Apple, Amazon down: Is the market rigged?

All signs point to holiday quarter dominance for these giants, yet the stocks do not respond.

By TheStreet Staff Dec 27, 2012 1:18PM

street.com logoBlack GettyBy Rocco Pendola

I understand -- emotion, a hysterical media and clueless Wall Street analysts dictate what happens with the stock market, but we've come to a point of unacceptable obscenity. Seriously, if my kid said the F-word while we were fixing a flat on the side of the road, she would get a pass before this market craziness.

So very topsy-turvy.

Apple (AAPL) can't get legs because, as TheStreet's Chris Ciaccia Tweeted, "Apple down another 1% today. This doesn't change until Q1 earnings change perceptions (if it does)." And, instead of continuing its run and busting out above $260, Amazon.com (AMZN) tanked harder Wednesday, down $9.99 (just to throw off bargain-hunting bulls), or 3.9%, to $248.63.

Who knows what will happen the rest of the week? And who cares? It doesn't matter. None of this inanity matters. Or at least it shouldn't matter.

Allow me to lay out some data -- from the rigorously measured to anecdote -- that's lost on bears who question Apple and Amazon's holiday quarters.

I'm just going to spew the important stuff through your screen of choice, in no particular order. If it doesn't make sense to you, short AAPL and AMZN. I'm sure a relative will help you put dinner on the table for the family during February.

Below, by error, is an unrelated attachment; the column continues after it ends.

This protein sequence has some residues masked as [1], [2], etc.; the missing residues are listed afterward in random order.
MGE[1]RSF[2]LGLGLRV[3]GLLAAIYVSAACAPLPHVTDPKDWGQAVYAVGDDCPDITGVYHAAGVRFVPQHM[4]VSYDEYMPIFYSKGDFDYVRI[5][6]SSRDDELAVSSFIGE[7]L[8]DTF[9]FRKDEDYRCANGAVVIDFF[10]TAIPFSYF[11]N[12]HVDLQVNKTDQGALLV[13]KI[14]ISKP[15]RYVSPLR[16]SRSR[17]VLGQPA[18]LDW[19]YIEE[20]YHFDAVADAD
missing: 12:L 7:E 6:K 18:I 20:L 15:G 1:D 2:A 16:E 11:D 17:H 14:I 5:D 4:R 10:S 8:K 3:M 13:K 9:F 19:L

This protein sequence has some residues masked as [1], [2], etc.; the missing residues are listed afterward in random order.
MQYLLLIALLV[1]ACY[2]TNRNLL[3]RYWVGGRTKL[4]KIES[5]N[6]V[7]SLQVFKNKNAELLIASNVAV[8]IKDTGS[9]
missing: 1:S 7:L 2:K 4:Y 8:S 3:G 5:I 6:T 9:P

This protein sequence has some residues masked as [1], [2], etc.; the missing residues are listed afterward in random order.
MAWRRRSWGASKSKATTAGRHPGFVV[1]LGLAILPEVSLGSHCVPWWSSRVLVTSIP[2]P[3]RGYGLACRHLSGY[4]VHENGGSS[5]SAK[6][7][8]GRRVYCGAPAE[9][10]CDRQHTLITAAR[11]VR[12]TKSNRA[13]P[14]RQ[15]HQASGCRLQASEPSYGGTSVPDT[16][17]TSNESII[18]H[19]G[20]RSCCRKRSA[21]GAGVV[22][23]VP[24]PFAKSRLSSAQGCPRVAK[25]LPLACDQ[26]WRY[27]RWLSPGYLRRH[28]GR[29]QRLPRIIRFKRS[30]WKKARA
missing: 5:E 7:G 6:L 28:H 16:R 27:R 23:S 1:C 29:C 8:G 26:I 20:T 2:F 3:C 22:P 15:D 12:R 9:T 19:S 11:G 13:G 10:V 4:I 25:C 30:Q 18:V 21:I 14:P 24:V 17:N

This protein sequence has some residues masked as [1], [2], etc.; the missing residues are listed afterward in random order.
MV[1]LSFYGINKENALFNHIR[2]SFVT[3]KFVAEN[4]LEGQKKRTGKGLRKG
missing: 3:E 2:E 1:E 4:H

• $1.465 billion in Cyber Monday sales; a 17% year-over-year increase (read on TheStreet).
  • iPad accounted for 90.5% of Cyber Monday tablet traffic. The top online destination: Amazon.com.
  • According to comScore, Green Monday sales (the second Monday in December) increased by 13% year-over-year to top out at $1.275 billion.
  • comScore reports a 16% year-over-year increase in online spending over the first 51 days of the November-December period with total revenue at $38.7 billion.
  • Sure, it's not scientifically rigorous, but dig this, Christmas Eve 24-hour "First Tweet from my ..." new tablet data graph that went somewhat viral last night via Wired reporter Andy Baio's Twitter feed. It shows iPads outselling Microsoft (MSFT) Surface tablets by a 50-to-1 ratio. (Microsoft owns and publishes Top Stocks, an MSN Money site.)
  • We also have photo evidence showing packed Apple Stores and empty Microsoft shops
  • Even if DigiTimes is correct and iPad mini shipments "only" topped out at 8 million due to low touch panel supplies, why the hysteria? Since when did long lines, sold-out stock and intense consumer interest -- pent-up demand -- become a bad thing? If Apple ships 13 million iPad minis in Q1 2013, will that satisfy people?
This is not complicated.

Most companies would cut off crucial body parts to have the types of "problems" Apple and Amazon have:
  • Brick-and-mortar and online retail dominance;
  • Supply unable to meet demand; and
  • Tight margins because the long-term opportunity is so freaking huge, you have no choice but to spend -- and spend aggressively -- to take full advantage of it.
What has this rigged casino of a stock market (read on TheStreet) come to if we punish companies, particularly Apple, for having #firstworldproblems?


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4Comments
Dec 27, 2012 5:09PM
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Yes..the market is rigged and should be shut down and revamped.  
Dec 27, 2012 2:35PM
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Absolutely appalling. I dread CNBC nowadays for their continued BS. All of it is such a head-fake game.
Dec 27, 2012 8:12PM
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Those in control of the racket erased a 150 point loss....yes te market is not only rigged but it is controlled.
Dec 27, 2012 2:29PM
avatar

Ho, ho, ho. It's only rigged if Apple and Amazon go down but totally right about Dell, HP, Intel, Microsoft and Nokia. 

 

Happy Frick'n New Year.

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